My family has consumed the last of the homegrown, sweet melons and tender potatoes. Also gone from my garden are the green beans, crookneck squash, lettuce, and cucumber plants. The zucchini and tomatoes linger on and so is the self-satisfaction that comes from cultivating vegetables.
There are many benefits to growing your own food, from goal setting to putting an extra buck in your pocketbook—something we all need these days—from bragging rights of flavorful, chemical-free meals to educating children.
Growing your own produce gives one something to look forward during difficult times. For sure, this winter I’ll miss the savings at the grocery store’s checkout counter, an estimated $50 per week. Like so many families, it hasn’t been easy stretching a budget on part-time work, wage and benefit cuts, increasing medical costs and raising food prices. Because of high-prices, many families are understandably making unhealthy choices. Let’s face it, healthy cuisine (especially organic) can cost more than cheaper processed food. However, when life gets tough it’s even more important to stay fit, physically and mentally.
Dani Federico, M.P.H. Masters of Public Health, UC Berkeley, personal trainer, nutritional counselor, and health blogger says, “Gardening can be a great stress reliever (even if you feel like some gardening flops have caused you some stress!). Spending time outside improves health by allowing us to breathe fresh air while the sun provides you with Vitamin D. Being responsible for another living thing gives us a sense of purpose which improves our overall happiness. While gardening is not vigorous enough to count as your exercise for the day, it is a great way to lead an active lifestyle.”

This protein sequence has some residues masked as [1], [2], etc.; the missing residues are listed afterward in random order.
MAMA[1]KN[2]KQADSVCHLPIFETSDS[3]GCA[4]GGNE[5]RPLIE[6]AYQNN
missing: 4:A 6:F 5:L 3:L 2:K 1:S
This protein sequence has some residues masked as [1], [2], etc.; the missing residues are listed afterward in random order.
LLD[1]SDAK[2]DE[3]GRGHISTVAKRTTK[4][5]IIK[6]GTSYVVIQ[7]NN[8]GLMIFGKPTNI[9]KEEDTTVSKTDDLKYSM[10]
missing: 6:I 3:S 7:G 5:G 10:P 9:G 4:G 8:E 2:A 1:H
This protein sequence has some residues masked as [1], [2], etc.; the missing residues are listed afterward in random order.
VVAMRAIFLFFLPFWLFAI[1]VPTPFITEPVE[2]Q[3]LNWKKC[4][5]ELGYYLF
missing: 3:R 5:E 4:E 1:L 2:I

The tastes of homegrown flavors alone are enough to improve one’s health and habits. “I grow many vegetables because you can’t buy the flavor and freshness in any store,” says Master Gardener Glen Johnson. “As a result, we eat far more vegetables in our meals.”
Mike Spinetta, Staff Writer for The Gold Country Times, says he grows vegetables to “teach his daughter about how life works.” “Even this year, we planted tomatoes for some silly reason, and she sees how the plants are bearing no fruit. Aside from teaching her, it’s great to trade what fruit, veggies, and herbs I get for my neighbors’ various home crops.”
For those who garden, the reasons are as vast as vegetable varieties. Regardless of any “garden flops,” cultivating one’s own food brings a great deal of satisfaction to the soul. Vegetable gardening is a rich and varied experience that grows deeper than tomato roots while producing a healthier body and mind. © 2011 Dianne Marie Andre
PS: If you’ve been thinking about growing your own vegetables, autumn is the perfect time to begin. Whether you’re a novice, you want to switch to raised beds, or you’ve relocated, I can help you get started. For consultation information, please contact Dianne at email@example.com.